July 2007

I recently chatted with my friend and colleague Ken McQueen. Ken is the Bureau Chief for Vancouver for Maclean’s Magazine. He covers the West Coast of Canada and the U.S. for the magazine and is one of the best journalists around.

I asked Ken to tell me what he wants to receive from someone who wants to have Maclean’s cover their company’s story.

Here is what Ken told said:

“A good pitch is aimed at Maclean’s (link), not a generic pitch to all media. It is a story of national interest, or a story that is nationally interesting. And it arrives, miraculously, on a day, and in a week, when I have time to write it and the editors have an interest in slapping it into the magazine. This is a rare, but not impossible, confluence of events.

Somewhere in PR school they must teach that it is a good idea to follow up an email pitch with a phone call. Wrong. It is a bad idea unless there is something exceptional to add. I don’t know how many dozen pitches I get over the course of a week. If everyone includes a phone call I get no work done.

A general all-points pitch is dead on arrival. And a pitch that I think is going just to me, and ends up in the next day’s dailies, is a very, very, very bad idea. I need things exclusively, and well in advance if I’m going to hold my editors’ interest.

I honour embargoes. I appreciate tips and will sit on a story until a mutually agreeable date. I work for a news magazine, I don’t write advertising copy.”

This is great information – straight from a well-respected journalist. Read, watch or listen to the media organization you want to tell your story to … think about whether it is right for that organization. Then think about it again. Don’t pitch to everyone – choose who your target is and do your homework. Find out what they cover, find out what grabs their attention. Remember that the journalist you pitch has to find your story compelling enough to take it to the story meeting and pitch it to their editor or producer, give them the ammunition to do that.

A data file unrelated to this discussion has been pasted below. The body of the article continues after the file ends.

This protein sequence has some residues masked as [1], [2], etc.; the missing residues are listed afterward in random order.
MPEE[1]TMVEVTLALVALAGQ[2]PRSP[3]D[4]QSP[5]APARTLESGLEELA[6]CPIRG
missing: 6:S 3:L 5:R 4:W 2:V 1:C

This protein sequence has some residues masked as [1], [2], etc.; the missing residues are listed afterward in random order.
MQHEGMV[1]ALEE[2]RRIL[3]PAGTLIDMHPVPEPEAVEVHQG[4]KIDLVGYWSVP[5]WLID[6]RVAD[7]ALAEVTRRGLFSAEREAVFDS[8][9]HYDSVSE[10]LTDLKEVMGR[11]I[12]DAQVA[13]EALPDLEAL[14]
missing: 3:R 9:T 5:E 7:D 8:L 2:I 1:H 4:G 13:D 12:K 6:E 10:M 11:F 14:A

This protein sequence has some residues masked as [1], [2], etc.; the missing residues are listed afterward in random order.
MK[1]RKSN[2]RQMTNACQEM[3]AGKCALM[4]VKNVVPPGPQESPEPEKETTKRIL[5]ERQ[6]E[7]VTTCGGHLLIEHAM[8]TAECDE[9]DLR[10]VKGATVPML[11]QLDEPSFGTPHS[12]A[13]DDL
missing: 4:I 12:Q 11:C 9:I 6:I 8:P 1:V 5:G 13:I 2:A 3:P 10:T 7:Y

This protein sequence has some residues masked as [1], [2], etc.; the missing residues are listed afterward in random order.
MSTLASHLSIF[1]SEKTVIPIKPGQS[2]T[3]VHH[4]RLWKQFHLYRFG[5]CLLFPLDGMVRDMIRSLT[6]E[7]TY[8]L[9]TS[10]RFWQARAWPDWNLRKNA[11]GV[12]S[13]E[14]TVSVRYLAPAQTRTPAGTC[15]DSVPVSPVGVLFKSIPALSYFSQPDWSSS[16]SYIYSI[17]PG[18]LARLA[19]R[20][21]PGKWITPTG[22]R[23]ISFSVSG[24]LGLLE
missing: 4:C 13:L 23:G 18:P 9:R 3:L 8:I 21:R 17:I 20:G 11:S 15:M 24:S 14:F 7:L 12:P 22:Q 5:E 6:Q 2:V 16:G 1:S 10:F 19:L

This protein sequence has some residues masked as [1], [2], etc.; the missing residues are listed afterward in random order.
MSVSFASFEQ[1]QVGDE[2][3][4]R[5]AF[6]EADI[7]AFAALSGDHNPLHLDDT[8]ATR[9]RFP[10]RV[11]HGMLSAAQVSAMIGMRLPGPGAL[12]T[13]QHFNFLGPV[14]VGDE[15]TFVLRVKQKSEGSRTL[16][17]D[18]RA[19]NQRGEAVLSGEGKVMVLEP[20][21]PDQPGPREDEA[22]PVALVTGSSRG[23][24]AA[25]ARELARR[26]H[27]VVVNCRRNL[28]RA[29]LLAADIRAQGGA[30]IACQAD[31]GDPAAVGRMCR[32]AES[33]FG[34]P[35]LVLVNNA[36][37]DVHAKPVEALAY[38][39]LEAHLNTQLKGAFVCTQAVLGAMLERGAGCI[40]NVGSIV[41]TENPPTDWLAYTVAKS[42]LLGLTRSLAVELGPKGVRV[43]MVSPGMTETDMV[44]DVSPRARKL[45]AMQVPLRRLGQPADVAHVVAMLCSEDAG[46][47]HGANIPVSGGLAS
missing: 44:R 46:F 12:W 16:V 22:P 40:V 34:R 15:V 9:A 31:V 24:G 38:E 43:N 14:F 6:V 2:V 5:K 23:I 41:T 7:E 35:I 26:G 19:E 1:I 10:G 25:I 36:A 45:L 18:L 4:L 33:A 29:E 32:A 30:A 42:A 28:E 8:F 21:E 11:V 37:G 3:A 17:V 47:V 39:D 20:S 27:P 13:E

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I have a profile on  Facebook, LinkedIn, and YouTube. I spend time on all these sites – sometimes for fun, often in looking at them through the eyes of my clients – thinking if this would this be a good place for them to be.

There are several new sites out there including xanga.com (link) and another one I have just heard of – which is a take off on Facebook for dogs… I haven’t found it yet – I heard about it on the news and didn’t catch the URL. So if anyone knows it, please send it my way! I really want to see what a Facebook for dogs looks like – and what its reason for being is…

I LOVE social networks for a lot of reasons. One of my favorites is Project Opus (link) – and not just because they are a client J. In my mind, Project Opus has a reason for being – the love of music. When I go there it’s going to be about music, listening to it, talking about it, searching it out.

I am still working out the role of some of the other social networks in my world. For some clients, they are great ways to reach out to groups that have showcased their interest in a topic. In my leisure time, I surf through the networks because I like to know what people are thinking and talking about… but, I keep getting invitations to be “friends” with people that I don’t know very well or have maybe met once … as well as invitations to link to people I do know well. The people I know well are easy to say yes to. I know them, I am comfortable in a personal or professional sense in introducing them to others. And – I have to admit, some of these networks have reintroduced me to people that I really like and respect and have lost touch with … BUT …what happens when an acquaintance or the acquaintance of a friend of a friend sends an invite to connect on a social network. How do I gracefully get out of that? And should I?